Because we love a good toilet story! Architectural firm Zhubo Design has created a border-less, gender-less public amenity block in China that blends into the landscape; literally reflecting nature back to the user and making it feel like they’re a part of the forest.
Located in the city of Majialong in the Shenzhen province of China, architectural firm Zhubo Design has come up with a design for a border-less public toilet block that cleverly makes the structure disappear into the surrounding greenery. Assimilating into nature with ease, the building blurs the boundary between architecture and nature.
Using mirrored stainless steel to construct the façade of the structure provides the reflective surface necessary to create the illusion of the building disappearing into the surrounding greenery. The shiny surfaces also reflects a user’s visage, making them a part of the landscape and turning the simple public amenity into a self-referential art installation.
Adding to the connection with nature, clear ceilings and dormer windows bring in plenty of natural light. This not only creates a bright atmosphere, it also helps to save on energy consumption by reducing the need for artificial lighting during the day. Courtesy seats are set among the trees to provide users a pleasant place to sit and wait if needed.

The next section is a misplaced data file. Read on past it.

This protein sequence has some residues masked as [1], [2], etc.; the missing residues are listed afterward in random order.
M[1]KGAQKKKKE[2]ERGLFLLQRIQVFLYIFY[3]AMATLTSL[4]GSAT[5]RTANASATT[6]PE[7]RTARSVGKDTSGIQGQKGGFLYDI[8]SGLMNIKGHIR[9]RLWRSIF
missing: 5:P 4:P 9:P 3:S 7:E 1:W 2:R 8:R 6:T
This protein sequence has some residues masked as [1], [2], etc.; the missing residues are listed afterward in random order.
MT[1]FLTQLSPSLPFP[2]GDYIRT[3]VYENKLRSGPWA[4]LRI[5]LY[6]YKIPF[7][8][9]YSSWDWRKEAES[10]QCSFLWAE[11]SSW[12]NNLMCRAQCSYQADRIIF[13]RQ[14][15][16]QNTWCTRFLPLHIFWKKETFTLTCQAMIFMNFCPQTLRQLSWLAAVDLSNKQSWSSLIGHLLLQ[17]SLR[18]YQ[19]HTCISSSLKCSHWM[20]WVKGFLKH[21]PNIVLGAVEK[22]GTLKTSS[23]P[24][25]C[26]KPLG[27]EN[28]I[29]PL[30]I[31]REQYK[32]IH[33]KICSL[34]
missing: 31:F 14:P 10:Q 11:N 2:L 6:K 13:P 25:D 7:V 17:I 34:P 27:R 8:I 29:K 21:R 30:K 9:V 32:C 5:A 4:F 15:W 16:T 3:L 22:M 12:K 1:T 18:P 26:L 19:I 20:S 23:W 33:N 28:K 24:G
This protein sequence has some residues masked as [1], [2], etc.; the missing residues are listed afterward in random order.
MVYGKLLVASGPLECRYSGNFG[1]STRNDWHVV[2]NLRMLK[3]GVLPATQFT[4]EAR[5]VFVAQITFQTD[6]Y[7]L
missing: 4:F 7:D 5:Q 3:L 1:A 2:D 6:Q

The structure contains three gender-less compartments – encouraging gender-neutral inclusivity – as well as a wheelchair-accessible cubicle. Additionally, a semi-enclosed fixture in the centre of the layout contained two urinals and a sink especially for children. This makes toileting of male minors more convenient for mums and dads – and probably more fun for kids!
Agencies responsible for facility upkeep have also been considered. This new type of structure comes with a range of technological additions that make security and maintenance management easier. Integrated technology facilitates passenger flow statistics, behavioural analysis, emergency notifications, as well as reporting on maintenance requirements and safety issues. Users can also use the technology to access information on air quality, temperature and humidity using a QR code system. Current statistics indicate around 500 people per day are using this facility.
It’s a brave new world, people!